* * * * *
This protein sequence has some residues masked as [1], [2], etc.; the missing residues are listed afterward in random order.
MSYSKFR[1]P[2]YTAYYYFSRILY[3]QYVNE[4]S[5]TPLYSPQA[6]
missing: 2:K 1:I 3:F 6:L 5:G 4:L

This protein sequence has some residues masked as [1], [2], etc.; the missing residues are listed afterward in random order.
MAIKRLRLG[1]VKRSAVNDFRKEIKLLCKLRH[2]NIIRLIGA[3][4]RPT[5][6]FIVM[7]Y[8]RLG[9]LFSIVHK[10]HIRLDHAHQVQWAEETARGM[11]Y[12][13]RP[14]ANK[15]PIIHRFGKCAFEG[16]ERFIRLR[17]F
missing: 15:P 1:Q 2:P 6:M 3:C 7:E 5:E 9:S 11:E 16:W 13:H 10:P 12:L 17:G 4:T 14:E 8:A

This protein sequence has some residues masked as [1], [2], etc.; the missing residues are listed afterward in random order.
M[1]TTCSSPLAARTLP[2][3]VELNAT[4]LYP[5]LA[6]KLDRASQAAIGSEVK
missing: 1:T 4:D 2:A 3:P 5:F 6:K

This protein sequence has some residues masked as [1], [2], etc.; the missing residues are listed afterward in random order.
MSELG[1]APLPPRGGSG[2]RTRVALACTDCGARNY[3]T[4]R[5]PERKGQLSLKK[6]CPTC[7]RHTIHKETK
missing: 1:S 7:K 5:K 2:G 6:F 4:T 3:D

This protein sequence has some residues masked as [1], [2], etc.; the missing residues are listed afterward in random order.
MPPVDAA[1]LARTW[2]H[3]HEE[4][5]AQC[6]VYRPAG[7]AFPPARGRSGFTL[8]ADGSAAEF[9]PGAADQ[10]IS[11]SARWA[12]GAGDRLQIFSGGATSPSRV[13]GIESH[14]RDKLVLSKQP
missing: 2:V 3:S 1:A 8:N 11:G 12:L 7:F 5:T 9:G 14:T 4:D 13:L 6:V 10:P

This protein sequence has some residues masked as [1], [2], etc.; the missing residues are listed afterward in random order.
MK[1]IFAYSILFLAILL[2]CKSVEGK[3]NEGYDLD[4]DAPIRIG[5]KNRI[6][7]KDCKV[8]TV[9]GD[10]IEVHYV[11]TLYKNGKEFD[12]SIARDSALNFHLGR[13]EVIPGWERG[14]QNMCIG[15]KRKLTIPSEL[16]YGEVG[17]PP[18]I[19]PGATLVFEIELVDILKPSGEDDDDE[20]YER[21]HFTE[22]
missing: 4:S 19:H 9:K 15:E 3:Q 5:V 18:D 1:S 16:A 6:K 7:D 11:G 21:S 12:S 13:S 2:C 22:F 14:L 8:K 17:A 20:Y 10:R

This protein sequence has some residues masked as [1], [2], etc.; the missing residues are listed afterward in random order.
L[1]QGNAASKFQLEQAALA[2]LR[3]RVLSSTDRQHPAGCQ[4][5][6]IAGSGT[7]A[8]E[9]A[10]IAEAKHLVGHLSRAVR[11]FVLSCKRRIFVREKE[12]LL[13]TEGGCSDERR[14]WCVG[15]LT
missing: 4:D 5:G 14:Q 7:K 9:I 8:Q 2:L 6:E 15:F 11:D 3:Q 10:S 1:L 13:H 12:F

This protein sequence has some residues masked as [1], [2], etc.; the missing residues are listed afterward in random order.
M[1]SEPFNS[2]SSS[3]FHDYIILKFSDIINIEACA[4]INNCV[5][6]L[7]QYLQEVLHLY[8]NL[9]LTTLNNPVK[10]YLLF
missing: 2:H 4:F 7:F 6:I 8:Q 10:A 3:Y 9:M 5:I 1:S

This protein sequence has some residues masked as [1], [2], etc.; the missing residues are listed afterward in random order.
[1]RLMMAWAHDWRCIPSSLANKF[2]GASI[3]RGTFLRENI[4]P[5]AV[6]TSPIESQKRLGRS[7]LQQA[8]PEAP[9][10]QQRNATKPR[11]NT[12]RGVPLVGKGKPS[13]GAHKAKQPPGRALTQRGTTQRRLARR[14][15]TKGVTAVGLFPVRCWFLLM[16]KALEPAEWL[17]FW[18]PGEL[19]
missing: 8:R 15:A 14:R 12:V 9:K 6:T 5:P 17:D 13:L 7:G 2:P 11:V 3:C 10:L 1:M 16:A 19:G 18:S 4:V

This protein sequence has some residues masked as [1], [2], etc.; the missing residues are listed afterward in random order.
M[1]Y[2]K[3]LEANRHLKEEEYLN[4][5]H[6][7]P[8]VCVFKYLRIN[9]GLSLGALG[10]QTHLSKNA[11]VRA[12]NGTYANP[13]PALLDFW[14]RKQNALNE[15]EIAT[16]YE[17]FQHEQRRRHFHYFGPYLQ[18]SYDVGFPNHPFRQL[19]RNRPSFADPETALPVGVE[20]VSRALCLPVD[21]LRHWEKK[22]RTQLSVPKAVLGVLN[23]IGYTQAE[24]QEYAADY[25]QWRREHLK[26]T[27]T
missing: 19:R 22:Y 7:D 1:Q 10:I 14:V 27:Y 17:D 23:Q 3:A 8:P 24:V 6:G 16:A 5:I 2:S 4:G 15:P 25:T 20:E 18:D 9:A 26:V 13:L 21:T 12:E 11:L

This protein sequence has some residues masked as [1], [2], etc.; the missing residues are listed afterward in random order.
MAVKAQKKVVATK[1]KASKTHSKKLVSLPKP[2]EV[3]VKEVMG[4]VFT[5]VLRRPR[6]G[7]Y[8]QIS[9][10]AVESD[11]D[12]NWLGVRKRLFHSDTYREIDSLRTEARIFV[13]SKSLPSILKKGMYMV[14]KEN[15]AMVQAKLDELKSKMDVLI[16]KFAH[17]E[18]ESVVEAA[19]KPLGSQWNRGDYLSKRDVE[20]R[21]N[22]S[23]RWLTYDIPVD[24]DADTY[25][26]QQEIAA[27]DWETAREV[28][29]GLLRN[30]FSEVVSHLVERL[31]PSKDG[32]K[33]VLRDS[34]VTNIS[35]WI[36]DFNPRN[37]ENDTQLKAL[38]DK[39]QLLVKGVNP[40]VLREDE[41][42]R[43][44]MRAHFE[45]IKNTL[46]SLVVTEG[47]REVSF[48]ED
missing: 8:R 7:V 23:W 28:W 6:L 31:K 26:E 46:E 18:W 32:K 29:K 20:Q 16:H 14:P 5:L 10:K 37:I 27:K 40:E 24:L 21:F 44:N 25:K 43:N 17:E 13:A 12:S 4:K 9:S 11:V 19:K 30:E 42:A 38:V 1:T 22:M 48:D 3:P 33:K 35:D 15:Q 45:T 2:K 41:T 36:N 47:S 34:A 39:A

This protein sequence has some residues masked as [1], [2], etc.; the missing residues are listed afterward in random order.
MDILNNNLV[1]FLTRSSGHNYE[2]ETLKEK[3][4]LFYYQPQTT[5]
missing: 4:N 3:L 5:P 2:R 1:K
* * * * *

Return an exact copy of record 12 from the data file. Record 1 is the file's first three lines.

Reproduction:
This protein sequence has some residues masked as [1], [2], etc.; the missing residues are listed afterward in random order.
MDILNNNLV[1]FLTRSSGHNYE[2]ETLKEK[3][4]LFYYQPQTT[5]
missing: 4:N 3:L 5:P 2:R 1:K